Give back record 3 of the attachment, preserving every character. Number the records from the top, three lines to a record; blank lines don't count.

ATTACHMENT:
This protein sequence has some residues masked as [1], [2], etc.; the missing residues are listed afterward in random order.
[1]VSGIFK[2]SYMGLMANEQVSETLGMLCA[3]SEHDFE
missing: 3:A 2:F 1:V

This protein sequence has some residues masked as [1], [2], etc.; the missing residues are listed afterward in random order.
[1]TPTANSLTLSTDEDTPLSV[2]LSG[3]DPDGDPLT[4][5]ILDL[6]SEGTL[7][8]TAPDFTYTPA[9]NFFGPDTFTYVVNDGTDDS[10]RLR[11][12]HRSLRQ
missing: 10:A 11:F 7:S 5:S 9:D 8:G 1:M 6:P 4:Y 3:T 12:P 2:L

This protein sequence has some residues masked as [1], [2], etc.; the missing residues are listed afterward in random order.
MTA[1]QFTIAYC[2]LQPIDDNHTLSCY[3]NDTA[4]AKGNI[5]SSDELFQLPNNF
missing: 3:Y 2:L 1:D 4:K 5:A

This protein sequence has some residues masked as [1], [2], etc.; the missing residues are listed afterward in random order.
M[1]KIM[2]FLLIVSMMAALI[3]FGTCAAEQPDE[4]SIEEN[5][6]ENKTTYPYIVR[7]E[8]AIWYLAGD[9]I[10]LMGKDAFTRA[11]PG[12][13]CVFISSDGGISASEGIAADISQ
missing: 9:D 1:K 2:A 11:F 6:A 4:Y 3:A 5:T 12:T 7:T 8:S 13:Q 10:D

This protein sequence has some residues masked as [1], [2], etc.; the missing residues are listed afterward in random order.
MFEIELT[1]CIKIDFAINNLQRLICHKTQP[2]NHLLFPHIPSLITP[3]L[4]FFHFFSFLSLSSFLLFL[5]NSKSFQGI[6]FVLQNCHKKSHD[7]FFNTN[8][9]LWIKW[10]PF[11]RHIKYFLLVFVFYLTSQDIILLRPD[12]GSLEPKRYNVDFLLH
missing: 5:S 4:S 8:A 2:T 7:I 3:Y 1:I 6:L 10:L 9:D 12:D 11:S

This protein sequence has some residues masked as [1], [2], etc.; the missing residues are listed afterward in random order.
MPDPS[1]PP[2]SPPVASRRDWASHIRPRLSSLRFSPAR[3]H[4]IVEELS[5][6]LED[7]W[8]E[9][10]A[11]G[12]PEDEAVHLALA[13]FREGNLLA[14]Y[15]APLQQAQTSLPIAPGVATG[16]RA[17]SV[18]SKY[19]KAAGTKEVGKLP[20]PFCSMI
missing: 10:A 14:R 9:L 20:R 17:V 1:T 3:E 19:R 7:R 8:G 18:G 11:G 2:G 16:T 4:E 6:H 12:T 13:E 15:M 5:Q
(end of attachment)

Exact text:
This protein sequence has some residues masked as [1], [2], etc.; the missing residues are listed afterward in random order.
MTA[1]QFTIAYC[2]LQPIDDNHTLSCY[3]NDTA[4]AKGNI[5]SSDELFQLPNNF
missing: 3:Y 2:L 1:D 4:K 5:A